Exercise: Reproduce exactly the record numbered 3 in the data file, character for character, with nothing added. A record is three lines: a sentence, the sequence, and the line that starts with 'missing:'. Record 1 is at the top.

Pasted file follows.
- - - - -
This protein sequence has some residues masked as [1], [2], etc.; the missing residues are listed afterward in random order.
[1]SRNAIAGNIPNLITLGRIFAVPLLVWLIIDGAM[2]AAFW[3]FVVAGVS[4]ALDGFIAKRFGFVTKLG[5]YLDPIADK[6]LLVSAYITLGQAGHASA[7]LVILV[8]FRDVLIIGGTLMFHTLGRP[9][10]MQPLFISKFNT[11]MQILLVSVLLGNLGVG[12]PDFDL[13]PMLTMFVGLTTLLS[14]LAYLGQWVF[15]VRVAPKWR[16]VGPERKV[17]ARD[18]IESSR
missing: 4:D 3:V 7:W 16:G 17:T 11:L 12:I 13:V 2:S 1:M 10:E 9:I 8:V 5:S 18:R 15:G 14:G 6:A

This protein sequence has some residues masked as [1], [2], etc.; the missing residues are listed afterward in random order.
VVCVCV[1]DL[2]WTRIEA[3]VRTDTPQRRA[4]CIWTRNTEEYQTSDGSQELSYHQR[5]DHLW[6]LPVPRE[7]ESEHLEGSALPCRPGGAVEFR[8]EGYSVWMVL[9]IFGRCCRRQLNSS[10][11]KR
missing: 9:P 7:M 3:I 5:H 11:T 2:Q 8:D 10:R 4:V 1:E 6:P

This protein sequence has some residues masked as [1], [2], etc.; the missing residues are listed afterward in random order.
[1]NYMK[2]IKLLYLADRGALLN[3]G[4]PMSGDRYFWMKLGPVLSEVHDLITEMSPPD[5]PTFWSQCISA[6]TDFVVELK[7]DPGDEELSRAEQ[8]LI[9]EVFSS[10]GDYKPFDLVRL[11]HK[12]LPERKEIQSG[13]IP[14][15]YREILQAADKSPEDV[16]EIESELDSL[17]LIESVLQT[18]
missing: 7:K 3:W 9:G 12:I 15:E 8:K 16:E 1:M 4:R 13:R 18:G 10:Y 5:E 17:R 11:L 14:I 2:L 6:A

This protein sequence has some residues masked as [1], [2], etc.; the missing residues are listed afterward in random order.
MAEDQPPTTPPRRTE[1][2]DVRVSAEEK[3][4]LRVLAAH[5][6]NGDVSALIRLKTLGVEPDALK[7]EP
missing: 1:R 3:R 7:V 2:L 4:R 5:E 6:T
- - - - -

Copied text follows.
This protein sequence has some residues masked as [1], [2], etc.; the missing residues are listed afterward in random order.
[1]NYMK[2]IKLLYLADRGALLN[3]G[4]PMSGDRYFWMKLGPVLSEVHDLITEMSPPD[5]PTFWSQCISA[6]TDFVVELK[7]DPGDEELSRAEQ[8]LI[9]EVFSS[10]GDYKPFDLVRL[11]HK[12]LPERKEIQSG[13]IP[14][15]YREILQAADKSPEDV[16]EIESELDSL[17]LIESVLQT[18]
missing: 7:K 3:W 9:G 12:I 15:E 8:K 16:E 1:M 4:R 13:R 18:G 10:Y 5:E 17:R 11:L 14:I 2:L 6:A